National Nurses United

National Nurse magazine July-August-September 2020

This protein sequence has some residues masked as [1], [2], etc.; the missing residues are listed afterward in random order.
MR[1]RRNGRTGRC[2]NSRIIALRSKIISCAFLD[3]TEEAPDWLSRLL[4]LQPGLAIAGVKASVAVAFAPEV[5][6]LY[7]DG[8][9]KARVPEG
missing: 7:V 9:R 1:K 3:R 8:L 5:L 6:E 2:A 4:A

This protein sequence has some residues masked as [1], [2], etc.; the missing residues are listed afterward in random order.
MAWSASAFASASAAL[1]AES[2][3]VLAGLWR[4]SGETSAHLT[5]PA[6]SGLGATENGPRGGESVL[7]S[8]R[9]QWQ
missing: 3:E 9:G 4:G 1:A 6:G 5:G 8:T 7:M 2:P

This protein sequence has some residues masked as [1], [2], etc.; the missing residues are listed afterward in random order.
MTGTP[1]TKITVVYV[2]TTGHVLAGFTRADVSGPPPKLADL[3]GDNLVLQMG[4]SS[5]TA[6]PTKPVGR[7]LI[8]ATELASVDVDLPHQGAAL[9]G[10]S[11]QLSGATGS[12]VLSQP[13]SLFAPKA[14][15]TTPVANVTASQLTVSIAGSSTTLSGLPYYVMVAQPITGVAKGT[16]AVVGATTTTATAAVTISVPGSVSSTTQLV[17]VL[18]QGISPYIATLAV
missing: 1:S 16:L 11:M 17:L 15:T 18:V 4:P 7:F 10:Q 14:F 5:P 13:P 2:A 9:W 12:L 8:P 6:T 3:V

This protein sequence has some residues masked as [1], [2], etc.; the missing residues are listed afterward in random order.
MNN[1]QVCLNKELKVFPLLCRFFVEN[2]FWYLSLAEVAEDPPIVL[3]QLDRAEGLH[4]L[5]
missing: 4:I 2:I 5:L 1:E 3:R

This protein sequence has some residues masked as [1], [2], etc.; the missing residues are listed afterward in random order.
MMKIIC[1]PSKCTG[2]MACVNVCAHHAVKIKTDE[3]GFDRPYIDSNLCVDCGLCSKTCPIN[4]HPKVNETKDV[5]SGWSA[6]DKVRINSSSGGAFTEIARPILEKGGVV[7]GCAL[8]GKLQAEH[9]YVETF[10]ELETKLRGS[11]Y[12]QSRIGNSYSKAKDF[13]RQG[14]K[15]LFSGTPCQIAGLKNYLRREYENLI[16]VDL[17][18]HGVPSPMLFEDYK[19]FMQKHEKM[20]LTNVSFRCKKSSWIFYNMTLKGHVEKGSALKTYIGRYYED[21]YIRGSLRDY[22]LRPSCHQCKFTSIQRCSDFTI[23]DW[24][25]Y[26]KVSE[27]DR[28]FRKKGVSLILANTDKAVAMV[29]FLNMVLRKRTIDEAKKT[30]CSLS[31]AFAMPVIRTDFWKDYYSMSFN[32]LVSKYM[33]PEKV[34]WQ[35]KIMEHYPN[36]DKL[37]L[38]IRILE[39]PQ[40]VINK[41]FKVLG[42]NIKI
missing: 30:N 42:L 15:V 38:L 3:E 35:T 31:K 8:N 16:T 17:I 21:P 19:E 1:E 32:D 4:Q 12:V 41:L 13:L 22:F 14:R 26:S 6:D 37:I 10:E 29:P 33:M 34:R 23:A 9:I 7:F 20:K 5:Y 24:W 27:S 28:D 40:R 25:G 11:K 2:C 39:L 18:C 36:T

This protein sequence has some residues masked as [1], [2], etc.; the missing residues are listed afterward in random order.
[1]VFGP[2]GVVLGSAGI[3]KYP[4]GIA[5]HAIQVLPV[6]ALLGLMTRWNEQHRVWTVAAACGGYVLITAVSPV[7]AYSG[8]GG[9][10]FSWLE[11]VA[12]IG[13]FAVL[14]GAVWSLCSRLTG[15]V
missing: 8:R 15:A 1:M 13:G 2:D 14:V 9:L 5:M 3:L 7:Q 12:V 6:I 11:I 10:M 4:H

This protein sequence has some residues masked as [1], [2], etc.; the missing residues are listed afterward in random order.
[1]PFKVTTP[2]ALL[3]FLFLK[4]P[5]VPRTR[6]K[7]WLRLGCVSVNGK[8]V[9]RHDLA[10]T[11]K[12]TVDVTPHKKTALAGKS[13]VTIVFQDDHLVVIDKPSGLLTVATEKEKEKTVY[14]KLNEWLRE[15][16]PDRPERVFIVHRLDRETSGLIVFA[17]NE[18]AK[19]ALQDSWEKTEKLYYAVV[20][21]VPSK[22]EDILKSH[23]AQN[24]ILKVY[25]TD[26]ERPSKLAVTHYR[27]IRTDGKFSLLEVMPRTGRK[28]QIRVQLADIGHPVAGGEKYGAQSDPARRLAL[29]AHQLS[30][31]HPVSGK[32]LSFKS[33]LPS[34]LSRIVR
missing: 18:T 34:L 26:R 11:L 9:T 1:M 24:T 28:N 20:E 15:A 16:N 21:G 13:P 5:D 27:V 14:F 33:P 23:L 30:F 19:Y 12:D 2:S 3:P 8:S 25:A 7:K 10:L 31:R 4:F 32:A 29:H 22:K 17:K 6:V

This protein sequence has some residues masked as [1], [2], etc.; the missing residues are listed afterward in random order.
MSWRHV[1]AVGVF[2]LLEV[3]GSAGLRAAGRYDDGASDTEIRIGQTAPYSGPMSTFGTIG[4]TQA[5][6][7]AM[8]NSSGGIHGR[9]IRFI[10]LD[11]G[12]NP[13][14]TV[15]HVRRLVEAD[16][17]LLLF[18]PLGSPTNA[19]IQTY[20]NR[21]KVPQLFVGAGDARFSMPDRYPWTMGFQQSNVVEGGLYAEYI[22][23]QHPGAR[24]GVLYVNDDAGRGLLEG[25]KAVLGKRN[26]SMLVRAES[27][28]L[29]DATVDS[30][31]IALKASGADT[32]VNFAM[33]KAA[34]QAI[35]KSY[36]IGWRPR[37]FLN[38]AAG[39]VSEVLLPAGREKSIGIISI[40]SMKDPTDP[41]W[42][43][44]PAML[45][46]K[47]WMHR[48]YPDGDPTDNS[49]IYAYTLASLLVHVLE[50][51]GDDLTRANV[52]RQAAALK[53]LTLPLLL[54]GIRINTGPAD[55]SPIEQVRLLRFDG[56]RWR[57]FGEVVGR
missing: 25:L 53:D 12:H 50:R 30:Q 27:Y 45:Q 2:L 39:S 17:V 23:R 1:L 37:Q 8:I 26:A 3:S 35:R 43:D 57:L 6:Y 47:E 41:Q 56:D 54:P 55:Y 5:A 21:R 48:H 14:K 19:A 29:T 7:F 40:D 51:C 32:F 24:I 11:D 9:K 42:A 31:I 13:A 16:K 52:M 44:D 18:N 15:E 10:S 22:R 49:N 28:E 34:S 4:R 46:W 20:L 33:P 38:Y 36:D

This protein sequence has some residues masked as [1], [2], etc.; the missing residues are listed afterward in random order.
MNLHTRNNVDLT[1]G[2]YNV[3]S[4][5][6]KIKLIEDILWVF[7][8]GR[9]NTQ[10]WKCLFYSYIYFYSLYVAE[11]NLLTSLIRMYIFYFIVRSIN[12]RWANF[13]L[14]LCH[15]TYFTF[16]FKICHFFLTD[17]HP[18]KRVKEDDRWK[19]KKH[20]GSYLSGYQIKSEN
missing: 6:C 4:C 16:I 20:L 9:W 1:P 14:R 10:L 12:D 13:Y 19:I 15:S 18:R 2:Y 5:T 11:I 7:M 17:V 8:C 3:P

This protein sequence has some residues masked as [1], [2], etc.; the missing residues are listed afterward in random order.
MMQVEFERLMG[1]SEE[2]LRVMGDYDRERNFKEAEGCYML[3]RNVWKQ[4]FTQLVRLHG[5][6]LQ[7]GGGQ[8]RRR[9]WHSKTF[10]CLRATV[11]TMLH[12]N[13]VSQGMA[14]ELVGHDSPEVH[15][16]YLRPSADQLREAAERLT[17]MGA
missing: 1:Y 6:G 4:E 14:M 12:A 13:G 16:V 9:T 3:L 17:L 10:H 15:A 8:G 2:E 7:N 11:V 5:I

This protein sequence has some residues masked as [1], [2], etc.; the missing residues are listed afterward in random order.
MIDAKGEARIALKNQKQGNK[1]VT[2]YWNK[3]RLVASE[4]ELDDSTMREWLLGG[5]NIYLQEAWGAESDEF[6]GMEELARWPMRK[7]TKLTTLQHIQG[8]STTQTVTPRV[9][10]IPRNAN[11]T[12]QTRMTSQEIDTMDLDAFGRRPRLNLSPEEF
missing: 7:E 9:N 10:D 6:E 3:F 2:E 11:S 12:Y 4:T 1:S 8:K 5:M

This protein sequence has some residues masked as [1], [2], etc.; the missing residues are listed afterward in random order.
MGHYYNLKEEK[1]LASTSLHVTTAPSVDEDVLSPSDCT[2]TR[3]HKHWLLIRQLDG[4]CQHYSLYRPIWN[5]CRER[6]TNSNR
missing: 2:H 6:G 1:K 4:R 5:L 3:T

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NATIONAL NURSE,™ (USPS publication permit number 0807-560/ISSN 2153- 0386 print/ISSN 2153-0394 online) The Voice of National Nurses United, July- August-September 2020 (Volume 116/3) is published by National Nurses United, 155 Grand Avenue, Oakland, CA 94612-2908. It provides news of or ganizational activities and reports on developments of concern to all registered nurses across the nation. It also carries general coverage and commen - tary on matters of nursing practice, community and public health, and health- care policy. It is published quarterly, with combined issues in January-February- March (winter), April-May-June (spring), July-August-September (summer), and October-November-December (fall). Periodicals postage paid at Oakland, Cal- ifornia. POSTMASTER: send address changes to National Nurse, ™ 155 Grand Avenue, Oakland, CA 94612-2908. To send a media release or announce- ment, fax (510) 663-0629. National Nurse™ is carried on the NNU website at For permission to reprint articles, write to Editorial Office. To subscribe, send $40 ($45 foreign) to Subscription Department. Please contact us with your story ideas They can be about practice or manage- ment trends you've observed, or simply something new you've encountered in the profession. They can be about one nurse, unit, or hospital, or about the wider landscape of healthcare policy from an RN's perspective. They can be humorous, or a matter of life and death. If you're a writer and would like to contribute an article, please let us know. You can reach us at EXECUTIVE EDITOR Bonnie Castillo, RN EDITOR Lucia Hwang GRAPHIC DESIGN Jonathan Wieder COMMUNICATIONS DIRECTOR Sarah Cecile CONTRIBUTORS Rachel Berger, Charles Idelson, Kari Jones, Amber Smigiel, Chuleenan Svetvilas PHOTOGRAPHY Jaclyn Higgs, Tad Keyes, Choppy Oshiro during covid, we're sure many of you often lose your sense of time. We certainly do. It's hard to believe that we are almost a year into this pan- demic in the United States, with no end in sight. And yet seems like just yesterday that we nurses were warning the nation that we weren't ready for this virus and about the steps we should take so that we wouldn't end up exactly where we are now: more than 8.4 million cases, more than 220,000 dead, new infection numbers reaching all- time highs, and winter flu season just now here. We won't sugarcoat it. It's bad. Terrible. A nightmare. And we nurses are tired. So tired. We've been in the thick of this dis- aster since the beginning. We're tired of our employers, elected officials, public agencies, and this presidential administration valuing profits over people, over the lives of us nurses and health care workers. We understand the anger and frustration you must be feeling, because we feel it, too. We nurses know what we as a country need to do, should be doing. But we must get our priorities straight, follow the science, and push our leaders to do the right thing. The powers that be have shown that they won't do it on their own, so it's up to us to give them no other choice. It's the same fight we've been fighting all along as nurses in this money-driven health care system, only now the stakes are even higher. We know it's exhausting to be doing double, triple duty: doing our regular nursing shift as well as challenging management and lobbying our representa- tives and public health agencies, and then going home and taking care of our families and ourselves. Sometimes it feels like too much. If it does feel like too much, pause and take care of your- self. Our own mental health is just as important as all the other things in life. But after you rest, do come back ready to fight. Fighting back as a group works. It works. We would be even worse off without our union solidarity, our collective strength. We have so, so many examples of this— even during Covid. In this issue, we cover pretty much everything that's been happening with Covid since around June, and it's a lot. That's where that time warp we just mentioned comes in. It's amazing to see what we've accomplished as a union dur- ing this pandemic. We can't resist mentioning that our executive director, Bonnie Castillo, RN, was honored by Time100 as one of the most influential people in the world! It is also sobering to think of how much more work there is to do. By the time you are reading this, we will have decided the presidency. No matter who won, nurses will and must continue the struggle for health, social, and economic justice. That's our eternal fight—through the end of time. Deborah Burger, RN | Jean Ross, RN | Zenei Triunfo-Cortez, RN National Nurses United Presidents Letter from the NNU presidents Stay connected FACEBOOK: TWITTER: @RNmagazine, @NationalNurses FLICKR: VIMEO: DIGITAL MAGAZINE:

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